The moment I heard the words “mood board,” I wanted to bolt the room and run. If you’ve read the last excerpt from 40, Love, you know I have a visceral reaction to what seems like a hokey grade school project. And to think, things had been going so well in the first meeting with my chosen design firm/new idea agency Kern+Lead.
Their spare offices were in a hipster block of the East Village—just around the corner from the setting of my sitcom life Alphabet City. My main contact Will, an incredibly affable, calm and straightforward guy—meaning I appreciated he didn’t speak design and/or tech jargon to me—explained their process for moving forward. First, they’d gather some information from me about my brand and then they’d start working on design elements to match. At the same time, they’d tackle setting up the technical aspects of the site—it was pretty clear that I wanted a layout that could handle multiple branded shows/channels. So far, so good. Will was ready to give me a task.
“For your homework, go through magazines and catalogs—tear out anything that you like or inspires you or calls to you. Pictures, typeface, lay out design. Anything. Bring them to the next meeting and then we’ll use that to create a mood board.”
“Mood board?” I asked sheepishly, wondering if I’d made the wrong decision.
“Don’t worry. We ask all our clients to do it. You’d be surprised what you’ll learn.”
Will was a far cry from the mood board loving full-of-themselves MBAs I had endured during my brief stint doing PR for a soda brand. What did I have to lose, really? Besides, I like any excuse to waste time flipping through “old media.”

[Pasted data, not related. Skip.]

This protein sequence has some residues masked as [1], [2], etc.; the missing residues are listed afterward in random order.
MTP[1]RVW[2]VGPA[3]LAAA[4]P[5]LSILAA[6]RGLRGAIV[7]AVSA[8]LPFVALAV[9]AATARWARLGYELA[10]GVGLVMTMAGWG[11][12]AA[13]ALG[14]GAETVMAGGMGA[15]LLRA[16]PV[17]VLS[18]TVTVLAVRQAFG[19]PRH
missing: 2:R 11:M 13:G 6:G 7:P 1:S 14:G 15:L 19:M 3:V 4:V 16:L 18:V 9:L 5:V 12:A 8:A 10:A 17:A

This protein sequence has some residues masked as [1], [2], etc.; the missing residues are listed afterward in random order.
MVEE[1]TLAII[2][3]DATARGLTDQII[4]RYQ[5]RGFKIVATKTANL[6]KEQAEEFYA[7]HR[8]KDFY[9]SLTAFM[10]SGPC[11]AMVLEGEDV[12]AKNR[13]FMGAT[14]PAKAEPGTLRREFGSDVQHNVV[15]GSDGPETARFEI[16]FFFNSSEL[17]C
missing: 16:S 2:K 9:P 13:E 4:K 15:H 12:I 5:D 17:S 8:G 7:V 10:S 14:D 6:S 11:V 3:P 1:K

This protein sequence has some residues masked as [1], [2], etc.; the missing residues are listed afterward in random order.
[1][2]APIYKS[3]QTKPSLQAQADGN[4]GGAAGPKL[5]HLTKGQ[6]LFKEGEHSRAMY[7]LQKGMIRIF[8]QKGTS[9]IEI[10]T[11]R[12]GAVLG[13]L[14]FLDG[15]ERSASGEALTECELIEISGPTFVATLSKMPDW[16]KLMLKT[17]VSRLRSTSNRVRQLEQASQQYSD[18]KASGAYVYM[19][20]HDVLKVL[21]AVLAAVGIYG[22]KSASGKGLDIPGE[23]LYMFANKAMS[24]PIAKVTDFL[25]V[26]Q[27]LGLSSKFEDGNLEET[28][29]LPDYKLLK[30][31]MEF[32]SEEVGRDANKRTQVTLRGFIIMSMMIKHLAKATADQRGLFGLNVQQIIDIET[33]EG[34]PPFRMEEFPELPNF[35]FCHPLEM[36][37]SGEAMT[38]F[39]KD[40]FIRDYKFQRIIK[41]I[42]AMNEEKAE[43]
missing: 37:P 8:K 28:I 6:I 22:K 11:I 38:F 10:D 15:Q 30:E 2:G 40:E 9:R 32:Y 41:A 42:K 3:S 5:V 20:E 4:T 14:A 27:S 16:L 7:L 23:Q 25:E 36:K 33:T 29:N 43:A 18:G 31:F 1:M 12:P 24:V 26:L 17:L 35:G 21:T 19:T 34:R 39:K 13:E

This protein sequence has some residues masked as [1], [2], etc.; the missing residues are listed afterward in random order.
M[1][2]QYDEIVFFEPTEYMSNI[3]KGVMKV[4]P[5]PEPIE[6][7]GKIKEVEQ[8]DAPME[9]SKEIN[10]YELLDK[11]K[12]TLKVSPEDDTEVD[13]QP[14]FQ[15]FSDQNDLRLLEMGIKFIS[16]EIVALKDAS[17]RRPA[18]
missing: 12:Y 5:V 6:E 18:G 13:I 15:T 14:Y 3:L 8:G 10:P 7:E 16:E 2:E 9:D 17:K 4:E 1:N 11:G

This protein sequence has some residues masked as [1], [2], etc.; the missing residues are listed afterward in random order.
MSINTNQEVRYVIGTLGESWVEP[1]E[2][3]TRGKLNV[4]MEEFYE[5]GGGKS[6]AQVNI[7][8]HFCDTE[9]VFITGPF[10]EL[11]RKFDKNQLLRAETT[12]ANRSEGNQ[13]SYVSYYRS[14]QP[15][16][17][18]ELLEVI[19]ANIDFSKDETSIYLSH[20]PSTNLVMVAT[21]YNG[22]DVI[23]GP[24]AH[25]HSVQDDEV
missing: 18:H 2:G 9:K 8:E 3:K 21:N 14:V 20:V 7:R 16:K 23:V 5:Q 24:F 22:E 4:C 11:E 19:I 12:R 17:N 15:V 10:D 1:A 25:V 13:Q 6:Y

At home curled up on the couch with Frida, I flipped furiously through stacks of magazines and catalogs trying to group the debris by category with notes about why it spoke to me as a brand. Here’s what I ended up with:
Marc Jacobs—sexy, playful, bold, dirty, funny
Paul Smith (my glasses)—intelligent, quirky, classy
Michael Kors—classic, timeless, accessible
Brooklyn Industries—accessible, playful, adaptable
Oliver People/LA Eyeworks—clever, sassy, distinctive
West Elm—modern, accessible, affordable, fun
Flor—fun, modular, clean, humor
Kimpton Hotels—playful, quality, creative, consistent
Tim Gunn—classic yet reinvent, honest, charming, smart
Cher—honest, reinvented, smart, self-deprecating
New York magazine—relevant, urban, cheeky
GayListDaily—cheeky, clean design
It wasn’t hard to notice a pattern of what I liked and what spoke to me. Confidently, I packaged up the tear sheets and sent it over to Will in advance of our next meeting, along with a summary memo.
While at first I sneered at this exercise, now I was really into it. Just the process of tearing out and categorizing inspirations really solidified what I stood for as a brand—funny, honest, smart, optimistic.
So imagine my surprise when at the next meeting I got a glimpse of my mood board—and it screamed SEX. Staring at me from across the table was the naked, muscular, tattooed and oiled body of Marc Jacobs from his cologne ad. Oh lord, maybe I’d gone too far? Was this too homoerotic? Most of my readers are women, after all. I’d chosen that ad because of the typeface, now it was yelling at me, “Your mood is sex!” Sure, there were other images on the board, but the Marc Jacobs’ glistening toned body overwhelmed them all. I laughed.
“Funny to see it all played back this way. Am I that gay?” I quipped.
“Well, we want to tone down the hard edges of the fonts a little. Give it a softness, and a pop of color. From our meetings, we see you like stripes a lot—so we want to incorporate that.”
Will rearranged the mood board to hide Marc Jacobs’ crotch. My gamble to go with the design firm that I could meet with in person was paying off. They were picking up on subtleties in my personality to infuse into the new site. But according to Will, I wasn’t off the hook yet.
“While we start on the design, you really need to settle on a new name. How’s that coming?”